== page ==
Ministry of Labour lawyers say the City of London should pay $400,000 for its part in the death of a young worker in 2018, who died after being hit by a train in 2018 while operating a snowplow clearing city sidewalks.
Lawyers representing the city say the fine would be excessive and asked for a penalty closer to $200,000.
Malcolm Trudell, 26, died in January 2018 when he was struck by a CN train on Colborne Street near York Street. He was working for WeeBee Contracting, a sub-contractor for Jackson Pools, which had been hired by the city to clear sidewalks. WeeBee Contracting and Jackson Pools both pleaded guilty for the charges they faced under the Occupational Health and Safety Act.
The City of London pleaded not guilty but was found liable at trial for not ensuring that Trudell was properly trained by the contractors and for failing to take necessary precautions to ensure his safety.
“I want to emphasize that any fine recommended against the city of London is of course not intended to put a monetary value on Malcolm Trudell’s life, and the Crown is not suggesting that fines are reflections of the tragic loss of life, or the pain and suffering endured by Mr. Trudell’s family and friends,” Madeleine Chin-Yee, the lawyer working for the Ministry of Labour, Training and Skills Development, told the court.
‘Sending a message’
“We are dealing here with the worst kind of harm possible: A young worker has been killed, his death is a terrible loss to his family, his friends, his partner and the London community. No amount of fine can begin to compensate for the loss of life, but it’s a factor that the court should consider.”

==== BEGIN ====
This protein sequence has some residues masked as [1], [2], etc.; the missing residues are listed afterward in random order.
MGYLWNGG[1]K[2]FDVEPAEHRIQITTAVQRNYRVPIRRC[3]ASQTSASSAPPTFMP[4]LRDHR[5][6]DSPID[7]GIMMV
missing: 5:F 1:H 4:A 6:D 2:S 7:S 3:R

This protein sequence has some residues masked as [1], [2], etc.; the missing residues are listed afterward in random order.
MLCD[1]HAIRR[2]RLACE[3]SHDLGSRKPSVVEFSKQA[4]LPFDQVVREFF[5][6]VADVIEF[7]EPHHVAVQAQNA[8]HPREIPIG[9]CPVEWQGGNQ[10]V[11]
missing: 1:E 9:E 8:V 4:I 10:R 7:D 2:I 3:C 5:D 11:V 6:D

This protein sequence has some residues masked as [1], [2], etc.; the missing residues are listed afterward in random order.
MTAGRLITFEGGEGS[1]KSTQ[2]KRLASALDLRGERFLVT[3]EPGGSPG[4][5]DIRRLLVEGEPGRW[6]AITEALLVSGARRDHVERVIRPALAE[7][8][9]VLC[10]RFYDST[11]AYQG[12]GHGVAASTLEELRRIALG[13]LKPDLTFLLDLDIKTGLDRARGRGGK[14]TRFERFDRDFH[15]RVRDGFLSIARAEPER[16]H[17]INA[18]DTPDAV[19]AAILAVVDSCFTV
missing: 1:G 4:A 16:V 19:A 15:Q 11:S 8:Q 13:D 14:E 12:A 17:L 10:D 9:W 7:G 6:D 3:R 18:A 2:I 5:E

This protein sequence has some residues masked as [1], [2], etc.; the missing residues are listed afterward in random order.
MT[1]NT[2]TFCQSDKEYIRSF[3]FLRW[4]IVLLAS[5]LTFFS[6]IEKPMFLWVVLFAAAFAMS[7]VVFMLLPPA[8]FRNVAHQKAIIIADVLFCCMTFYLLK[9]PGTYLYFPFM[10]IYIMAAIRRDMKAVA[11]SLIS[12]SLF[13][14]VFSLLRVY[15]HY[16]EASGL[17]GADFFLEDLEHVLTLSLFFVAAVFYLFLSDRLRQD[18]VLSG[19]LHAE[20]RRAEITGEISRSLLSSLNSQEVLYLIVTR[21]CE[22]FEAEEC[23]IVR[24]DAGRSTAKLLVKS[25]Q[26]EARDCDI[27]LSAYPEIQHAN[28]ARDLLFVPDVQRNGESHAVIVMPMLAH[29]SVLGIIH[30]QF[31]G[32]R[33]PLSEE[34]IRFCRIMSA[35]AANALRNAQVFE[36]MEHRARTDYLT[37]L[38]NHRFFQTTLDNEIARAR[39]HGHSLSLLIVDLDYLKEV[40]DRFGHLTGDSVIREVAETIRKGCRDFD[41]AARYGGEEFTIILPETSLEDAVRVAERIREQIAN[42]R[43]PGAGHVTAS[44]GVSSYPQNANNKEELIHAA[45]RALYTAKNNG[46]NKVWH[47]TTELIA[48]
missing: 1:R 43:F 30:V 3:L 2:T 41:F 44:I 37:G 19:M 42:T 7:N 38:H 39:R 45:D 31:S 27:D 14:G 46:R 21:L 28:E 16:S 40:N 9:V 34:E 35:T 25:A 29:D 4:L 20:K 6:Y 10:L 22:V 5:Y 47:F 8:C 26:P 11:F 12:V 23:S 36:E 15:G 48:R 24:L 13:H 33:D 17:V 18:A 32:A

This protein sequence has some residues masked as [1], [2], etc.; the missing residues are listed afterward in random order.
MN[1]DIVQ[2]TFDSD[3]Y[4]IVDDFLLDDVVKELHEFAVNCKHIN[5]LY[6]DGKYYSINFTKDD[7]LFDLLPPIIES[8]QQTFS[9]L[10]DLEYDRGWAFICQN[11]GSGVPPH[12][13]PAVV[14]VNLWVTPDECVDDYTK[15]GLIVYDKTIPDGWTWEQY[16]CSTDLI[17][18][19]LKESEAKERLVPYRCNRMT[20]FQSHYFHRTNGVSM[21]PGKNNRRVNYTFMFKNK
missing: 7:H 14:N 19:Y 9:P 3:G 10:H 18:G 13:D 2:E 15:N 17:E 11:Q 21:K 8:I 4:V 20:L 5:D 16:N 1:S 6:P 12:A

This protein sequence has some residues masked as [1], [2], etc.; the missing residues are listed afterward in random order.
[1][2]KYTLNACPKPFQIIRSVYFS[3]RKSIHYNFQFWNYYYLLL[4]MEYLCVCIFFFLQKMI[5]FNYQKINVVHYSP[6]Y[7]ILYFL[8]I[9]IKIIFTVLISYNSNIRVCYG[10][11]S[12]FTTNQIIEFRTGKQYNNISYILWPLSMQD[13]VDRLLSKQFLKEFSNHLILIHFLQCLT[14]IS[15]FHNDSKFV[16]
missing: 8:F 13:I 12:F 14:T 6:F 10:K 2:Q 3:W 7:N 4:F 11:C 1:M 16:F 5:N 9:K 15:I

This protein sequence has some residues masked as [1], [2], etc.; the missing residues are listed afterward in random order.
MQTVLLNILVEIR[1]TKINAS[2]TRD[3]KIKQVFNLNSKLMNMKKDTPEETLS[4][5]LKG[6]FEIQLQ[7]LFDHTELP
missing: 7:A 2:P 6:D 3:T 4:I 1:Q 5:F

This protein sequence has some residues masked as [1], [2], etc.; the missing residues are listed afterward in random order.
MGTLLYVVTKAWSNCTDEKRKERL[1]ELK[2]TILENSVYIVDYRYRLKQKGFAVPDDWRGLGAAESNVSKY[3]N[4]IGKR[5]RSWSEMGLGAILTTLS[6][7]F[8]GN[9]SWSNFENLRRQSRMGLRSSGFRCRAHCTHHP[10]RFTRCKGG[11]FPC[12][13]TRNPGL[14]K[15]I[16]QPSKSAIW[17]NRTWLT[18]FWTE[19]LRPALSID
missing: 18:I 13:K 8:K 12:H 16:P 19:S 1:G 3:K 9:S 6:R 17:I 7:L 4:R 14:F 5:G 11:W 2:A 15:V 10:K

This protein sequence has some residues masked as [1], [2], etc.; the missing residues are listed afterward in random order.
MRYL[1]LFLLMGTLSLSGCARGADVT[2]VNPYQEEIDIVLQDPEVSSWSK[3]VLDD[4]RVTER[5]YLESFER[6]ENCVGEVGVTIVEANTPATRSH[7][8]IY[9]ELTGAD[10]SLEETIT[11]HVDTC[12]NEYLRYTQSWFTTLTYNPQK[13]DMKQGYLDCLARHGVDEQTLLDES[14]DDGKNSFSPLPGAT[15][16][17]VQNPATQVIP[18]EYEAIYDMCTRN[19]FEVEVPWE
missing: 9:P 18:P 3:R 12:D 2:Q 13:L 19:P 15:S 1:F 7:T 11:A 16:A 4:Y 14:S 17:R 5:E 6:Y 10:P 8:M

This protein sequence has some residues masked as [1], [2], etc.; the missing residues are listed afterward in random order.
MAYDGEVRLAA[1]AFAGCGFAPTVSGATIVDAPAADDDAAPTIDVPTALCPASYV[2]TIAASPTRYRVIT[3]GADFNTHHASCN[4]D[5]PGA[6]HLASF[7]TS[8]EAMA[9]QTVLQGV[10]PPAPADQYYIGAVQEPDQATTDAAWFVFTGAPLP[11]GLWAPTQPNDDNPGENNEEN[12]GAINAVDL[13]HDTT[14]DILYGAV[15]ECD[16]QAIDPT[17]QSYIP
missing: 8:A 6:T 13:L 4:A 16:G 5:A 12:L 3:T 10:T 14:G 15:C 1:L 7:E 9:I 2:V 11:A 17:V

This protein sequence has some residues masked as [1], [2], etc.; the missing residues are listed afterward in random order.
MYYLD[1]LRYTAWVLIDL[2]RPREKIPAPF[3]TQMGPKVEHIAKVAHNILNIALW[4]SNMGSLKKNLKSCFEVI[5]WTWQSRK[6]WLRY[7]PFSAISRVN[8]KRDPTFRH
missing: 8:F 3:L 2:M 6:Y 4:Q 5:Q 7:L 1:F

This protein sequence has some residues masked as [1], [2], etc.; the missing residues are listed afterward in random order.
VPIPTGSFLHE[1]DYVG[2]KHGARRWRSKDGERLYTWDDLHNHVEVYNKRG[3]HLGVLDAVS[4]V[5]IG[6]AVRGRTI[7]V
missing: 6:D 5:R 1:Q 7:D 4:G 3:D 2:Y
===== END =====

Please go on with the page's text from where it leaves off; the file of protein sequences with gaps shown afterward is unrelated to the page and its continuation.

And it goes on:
WeeBee Contracting was fined $15,000 plus a 25 per cent victim fine surcharge, while Jackson Pools has been fined $60,000 plus a 25 per cent victim surcharge.
The $400,000 fine for the City of London would send a message to the city and other employers that they must take worker safety seriously, Chin-Yee said.
“There should be a higher burden on public authorities that make laws to comply with laws. The government should be a role model for industries and must be seen to follow the law,” she said.
In her guilty ruling, Justice of the Peace Susan Hoffman found the City of London didn’t take worker safety seriously.
Training was ‘totally lacking’
Trudell had only worked five shifts, only had a G1 license, and was working alone when he was hit by the train. He’d been working for close to 12 hours and had been awake for almost 24 hours.
“There was absolutely no evidence to suggest that the City of London did anything to ensure the health and safety of the young worker after it contracted out its sidewalk maintenance in 2015,” Chin-Yee told the court.
“Mr. Trudell’s instruction and training was totally lacking and inadequate and the the city didn’t offer training or make any effort to satisfy itself that any training had been provided to the young worker.”
John McNair, the city’s lawyer, said Trudell effectively had three employers at the time of his death, and the city doesn’t “owe a higher duty” than the other two employers.
“The penalty needs to be linked to contravening the Occupational Health and Safety Act, not for causing the death of this young man,” he said.
The city also took steps to address the problems found during the trial, he added.
“The fine against the city shouldn’t be in a range that suggests that the city’s culpability is somehow greater than the other defendants, or that it was more culpable than the parties who actually recruited and paid the deceased worker.”
Chin-Yee said the city’s move to clean up its act, three years after Trudell died and a year after it was found guilty, “ought not to be rewarded” because there was such a significant time lag.
Hoffman will deliver her sentencing decision at a later date.